Detroit & Pittsburgh: A tale of two cities
The most recent jobs numbers are good news: Pittsburgh has almost completely recovered from the Great Recession. Employment in the metropolitan area hit its prerecession high of 1.19 million in July 2008. Area employers added more than 20,000 jobs in April, boosting the number of employed people to 1.17 million. Just one more month of 20,000 new jobs and we will have completely recovered from the recession.
And even if Pittsburgh's jobs growth returns to its typical 1,700 new jobs a month, we will surpass our 1.19 million high-water mark within a year. For Pittsburgh, the Great Recession is finally in the rearview mirror.
Not so Detroit. Unlike Pittsburgh, Detroit has not come back from the recession. Instead, our sister city to the west has seen its fortunes plummet to Depression-era levels. In 2000, Detroit hosted 370,000 jobs and the metropolitan area 2.2 million. Fast-forward 10 years to the Great Recession. As Pittsburgh's unemployment rate hit a high of 9 percent, Detroit's skyrocketed to 16 percent in the metropolitan area and a whopping 28 percent in the city itself.
To put that in perspective, in 1933 at the height of the Great Depression, the U.S. unemployment rate hit “only” 25 percent. Today, Detroit's unemployment rate is just under 10 percent in the metropolitan area and 16 percent in the city proper. While Pittsburgh is back to its prerecession fighting weight, Detroit is significantly worse off than Pittsburgh was at the height of the Great Recession. It appears that the Motor City has closed its doors.
Driving this point home, Detroit this month partially defaulted on its massive $18.5 billion debt, offering its creditors 10 cents on the dollar. This is unsurprising since Detroit's tax base has dwindled even as its debt has grown. There are not enough people paying taxes now to repay the city's obligations. Even those who remain have become part of the problem since many have stopped paying city taxes altogether. The city is so broke it can't afford to do anything about it. It is contemplating selling off its art collection to help keep the lights on. Not only has Detroit shut its doors, it's now talking about having a fire sale.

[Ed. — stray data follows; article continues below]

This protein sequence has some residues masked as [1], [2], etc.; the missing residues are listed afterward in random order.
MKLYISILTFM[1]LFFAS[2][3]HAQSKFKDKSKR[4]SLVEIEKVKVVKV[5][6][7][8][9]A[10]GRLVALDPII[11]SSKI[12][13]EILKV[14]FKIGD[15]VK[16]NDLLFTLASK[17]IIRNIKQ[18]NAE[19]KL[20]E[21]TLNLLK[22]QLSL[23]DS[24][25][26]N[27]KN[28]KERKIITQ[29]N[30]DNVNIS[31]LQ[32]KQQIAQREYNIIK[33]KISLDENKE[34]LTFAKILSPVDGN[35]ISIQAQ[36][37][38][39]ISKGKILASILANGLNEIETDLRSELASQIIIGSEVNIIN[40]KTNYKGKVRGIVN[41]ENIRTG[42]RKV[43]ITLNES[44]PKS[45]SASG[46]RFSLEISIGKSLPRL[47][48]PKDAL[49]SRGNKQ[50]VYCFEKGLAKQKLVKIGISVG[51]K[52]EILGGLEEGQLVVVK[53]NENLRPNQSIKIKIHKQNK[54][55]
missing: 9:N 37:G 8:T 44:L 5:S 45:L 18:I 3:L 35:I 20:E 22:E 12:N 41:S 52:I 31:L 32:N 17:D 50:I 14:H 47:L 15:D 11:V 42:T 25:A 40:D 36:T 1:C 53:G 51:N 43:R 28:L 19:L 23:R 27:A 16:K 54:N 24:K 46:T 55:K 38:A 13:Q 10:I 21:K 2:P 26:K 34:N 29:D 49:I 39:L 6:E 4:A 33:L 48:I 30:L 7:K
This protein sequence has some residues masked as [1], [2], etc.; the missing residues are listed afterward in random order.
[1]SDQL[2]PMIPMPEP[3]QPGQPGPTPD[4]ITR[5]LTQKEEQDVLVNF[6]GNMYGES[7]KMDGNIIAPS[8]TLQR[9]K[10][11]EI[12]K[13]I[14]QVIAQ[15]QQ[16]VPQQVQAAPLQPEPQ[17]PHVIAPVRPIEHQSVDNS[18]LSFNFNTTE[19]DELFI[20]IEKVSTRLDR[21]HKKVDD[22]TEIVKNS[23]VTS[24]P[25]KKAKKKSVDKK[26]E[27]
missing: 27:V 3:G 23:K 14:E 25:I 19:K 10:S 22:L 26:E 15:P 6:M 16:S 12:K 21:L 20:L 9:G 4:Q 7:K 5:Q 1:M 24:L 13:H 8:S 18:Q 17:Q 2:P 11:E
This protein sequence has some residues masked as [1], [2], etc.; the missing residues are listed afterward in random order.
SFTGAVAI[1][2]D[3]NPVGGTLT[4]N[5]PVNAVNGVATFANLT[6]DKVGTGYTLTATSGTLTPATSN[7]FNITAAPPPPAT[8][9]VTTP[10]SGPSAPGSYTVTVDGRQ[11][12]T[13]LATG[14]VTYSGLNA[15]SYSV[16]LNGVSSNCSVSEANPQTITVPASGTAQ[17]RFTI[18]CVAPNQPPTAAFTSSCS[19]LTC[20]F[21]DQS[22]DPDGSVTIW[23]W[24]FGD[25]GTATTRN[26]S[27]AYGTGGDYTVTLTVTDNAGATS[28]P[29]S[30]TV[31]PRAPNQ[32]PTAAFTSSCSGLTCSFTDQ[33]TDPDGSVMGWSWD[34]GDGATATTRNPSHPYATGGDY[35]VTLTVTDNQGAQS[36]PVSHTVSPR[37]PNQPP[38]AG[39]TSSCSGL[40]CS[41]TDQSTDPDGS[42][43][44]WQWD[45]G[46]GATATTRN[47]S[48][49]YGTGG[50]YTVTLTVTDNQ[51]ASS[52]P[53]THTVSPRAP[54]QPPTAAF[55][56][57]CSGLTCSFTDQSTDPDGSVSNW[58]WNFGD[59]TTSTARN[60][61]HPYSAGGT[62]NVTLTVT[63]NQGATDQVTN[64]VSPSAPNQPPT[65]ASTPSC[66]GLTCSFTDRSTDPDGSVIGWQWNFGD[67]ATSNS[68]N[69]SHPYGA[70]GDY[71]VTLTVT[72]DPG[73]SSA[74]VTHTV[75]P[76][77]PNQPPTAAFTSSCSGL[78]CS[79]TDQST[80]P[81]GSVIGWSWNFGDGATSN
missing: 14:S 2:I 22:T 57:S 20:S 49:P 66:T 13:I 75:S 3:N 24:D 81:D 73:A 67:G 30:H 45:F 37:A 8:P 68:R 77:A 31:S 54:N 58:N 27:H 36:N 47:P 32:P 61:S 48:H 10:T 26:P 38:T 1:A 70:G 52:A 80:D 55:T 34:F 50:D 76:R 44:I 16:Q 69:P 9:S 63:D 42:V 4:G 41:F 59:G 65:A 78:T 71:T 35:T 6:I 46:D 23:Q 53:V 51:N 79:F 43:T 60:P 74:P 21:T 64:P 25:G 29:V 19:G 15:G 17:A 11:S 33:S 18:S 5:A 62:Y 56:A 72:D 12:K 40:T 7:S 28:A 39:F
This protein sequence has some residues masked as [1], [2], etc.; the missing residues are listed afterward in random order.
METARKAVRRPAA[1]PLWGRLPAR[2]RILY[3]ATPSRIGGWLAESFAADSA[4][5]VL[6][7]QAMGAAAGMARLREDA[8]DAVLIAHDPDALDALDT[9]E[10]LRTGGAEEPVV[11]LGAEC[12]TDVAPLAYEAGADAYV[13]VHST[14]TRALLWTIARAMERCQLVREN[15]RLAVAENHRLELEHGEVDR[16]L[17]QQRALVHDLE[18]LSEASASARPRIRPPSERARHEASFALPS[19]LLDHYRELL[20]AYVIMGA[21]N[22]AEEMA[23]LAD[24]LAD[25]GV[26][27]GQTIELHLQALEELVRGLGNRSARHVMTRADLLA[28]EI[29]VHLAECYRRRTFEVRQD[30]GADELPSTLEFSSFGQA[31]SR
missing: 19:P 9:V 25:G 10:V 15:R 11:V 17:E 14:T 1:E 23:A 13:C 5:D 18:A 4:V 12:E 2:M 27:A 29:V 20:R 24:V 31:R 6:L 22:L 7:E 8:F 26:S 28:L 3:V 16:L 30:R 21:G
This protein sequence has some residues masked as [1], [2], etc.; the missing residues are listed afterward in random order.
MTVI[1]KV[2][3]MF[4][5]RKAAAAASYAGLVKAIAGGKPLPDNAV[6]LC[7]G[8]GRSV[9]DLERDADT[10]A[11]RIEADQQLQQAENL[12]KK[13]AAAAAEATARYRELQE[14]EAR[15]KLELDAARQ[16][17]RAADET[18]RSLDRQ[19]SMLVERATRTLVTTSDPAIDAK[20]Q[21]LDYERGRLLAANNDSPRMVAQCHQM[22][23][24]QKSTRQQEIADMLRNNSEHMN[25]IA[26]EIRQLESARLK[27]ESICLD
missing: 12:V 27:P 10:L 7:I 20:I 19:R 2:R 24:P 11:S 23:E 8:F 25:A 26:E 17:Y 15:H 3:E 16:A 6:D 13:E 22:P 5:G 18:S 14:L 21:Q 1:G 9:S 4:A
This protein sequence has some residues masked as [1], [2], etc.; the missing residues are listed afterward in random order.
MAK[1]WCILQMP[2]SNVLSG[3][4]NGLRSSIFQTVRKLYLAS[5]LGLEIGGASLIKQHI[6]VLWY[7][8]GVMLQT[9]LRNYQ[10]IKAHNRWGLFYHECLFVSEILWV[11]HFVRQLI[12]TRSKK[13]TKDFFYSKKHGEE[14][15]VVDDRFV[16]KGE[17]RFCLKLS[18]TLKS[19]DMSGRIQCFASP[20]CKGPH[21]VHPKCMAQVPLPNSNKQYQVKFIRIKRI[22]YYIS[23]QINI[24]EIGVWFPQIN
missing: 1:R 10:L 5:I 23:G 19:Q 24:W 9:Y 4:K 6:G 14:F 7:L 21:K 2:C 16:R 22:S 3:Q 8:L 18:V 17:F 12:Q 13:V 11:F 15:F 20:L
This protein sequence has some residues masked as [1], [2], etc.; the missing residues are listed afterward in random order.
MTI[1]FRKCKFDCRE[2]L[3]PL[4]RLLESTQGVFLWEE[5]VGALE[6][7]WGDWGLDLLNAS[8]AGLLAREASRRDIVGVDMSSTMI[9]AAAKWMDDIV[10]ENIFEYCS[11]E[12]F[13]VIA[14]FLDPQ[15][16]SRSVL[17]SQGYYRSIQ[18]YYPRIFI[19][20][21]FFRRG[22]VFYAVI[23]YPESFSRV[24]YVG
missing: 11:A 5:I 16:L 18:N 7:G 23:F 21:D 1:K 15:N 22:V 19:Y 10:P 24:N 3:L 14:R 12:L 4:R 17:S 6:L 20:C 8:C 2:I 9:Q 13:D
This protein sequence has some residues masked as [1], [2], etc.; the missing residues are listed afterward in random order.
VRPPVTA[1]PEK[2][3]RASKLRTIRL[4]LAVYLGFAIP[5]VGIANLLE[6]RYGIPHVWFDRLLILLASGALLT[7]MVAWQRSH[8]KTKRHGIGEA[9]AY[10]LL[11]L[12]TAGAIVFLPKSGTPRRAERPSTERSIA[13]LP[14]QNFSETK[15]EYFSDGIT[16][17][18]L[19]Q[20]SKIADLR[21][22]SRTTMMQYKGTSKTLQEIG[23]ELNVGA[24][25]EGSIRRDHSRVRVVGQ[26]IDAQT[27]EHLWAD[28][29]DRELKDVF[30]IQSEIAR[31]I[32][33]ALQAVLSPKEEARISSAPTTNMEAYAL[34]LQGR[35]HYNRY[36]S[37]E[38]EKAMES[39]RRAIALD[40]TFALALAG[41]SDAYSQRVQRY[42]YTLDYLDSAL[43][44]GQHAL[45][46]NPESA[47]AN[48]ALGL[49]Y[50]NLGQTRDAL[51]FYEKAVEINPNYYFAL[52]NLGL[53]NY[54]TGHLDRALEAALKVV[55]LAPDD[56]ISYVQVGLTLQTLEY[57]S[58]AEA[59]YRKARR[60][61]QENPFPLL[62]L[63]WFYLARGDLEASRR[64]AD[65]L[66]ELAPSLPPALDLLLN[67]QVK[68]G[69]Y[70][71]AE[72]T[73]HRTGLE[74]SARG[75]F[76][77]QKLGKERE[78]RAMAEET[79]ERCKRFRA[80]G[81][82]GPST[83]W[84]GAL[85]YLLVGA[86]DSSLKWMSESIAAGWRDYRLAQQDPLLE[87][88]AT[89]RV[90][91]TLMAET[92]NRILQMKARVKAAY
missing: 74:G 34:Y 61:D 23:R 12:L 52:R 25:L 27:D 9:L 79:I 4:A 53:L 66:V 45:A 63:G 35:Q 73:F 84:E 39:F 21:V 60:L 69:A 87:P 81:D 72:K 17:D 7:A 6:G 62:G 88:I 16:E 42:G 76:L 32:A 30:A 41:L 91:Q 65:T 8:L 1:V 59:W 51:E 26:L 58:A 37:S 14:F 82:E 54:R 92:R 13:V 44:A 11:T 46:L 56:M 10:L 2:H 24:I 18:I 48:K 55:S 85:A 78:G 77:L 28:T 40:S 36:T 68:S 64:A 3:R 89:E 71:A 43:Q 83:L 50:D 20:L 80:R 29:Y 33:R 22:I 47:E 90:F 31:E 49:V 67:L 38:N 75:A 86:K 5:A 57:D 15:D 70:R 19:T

How did it come to this? Pittsburgh and Detroit were both largely single-industry cities that saw their single industries, steel and automobiles, collapse. Pittsburgh took the hit, got back on its feet and thrived. But Detroit just stayed down.
The reason is markets and government assistance. When Pittsburgh's steel industry collapsed, there were no government bailouts. The steel industry disappeared and with it, 85,000 jobs. Times were tough, as anyone who lived through it can easily remember, but Pittsburghers rolled up their sleeves and shifted their talents and resources to other things. Where once there was steel, there are now financial services, research, heath care and even tourism.
But Detroit came to depend on government. Rather than curing the automobile industry, the handouts and bailouts prevented the industry from dying and making way for more healthy industries. Now when we think of Detroit, we think of cars we don't want to drive funded by taxes we don't want to pay. Failure led to more failure, because politicians wouldn't allow Detroit's markets to do what they do best — divert our scarce resources and valuable talents to better uses.
Where Pittsburgh relied on markets, markets birthed a renaissance. Where Detroit relied on government, government created a wasteland.
Antony Davies is associate professor of economics at Duquesne University. James R. Harrigan is a fellow of the Institute of Political Economy at Utah State University.
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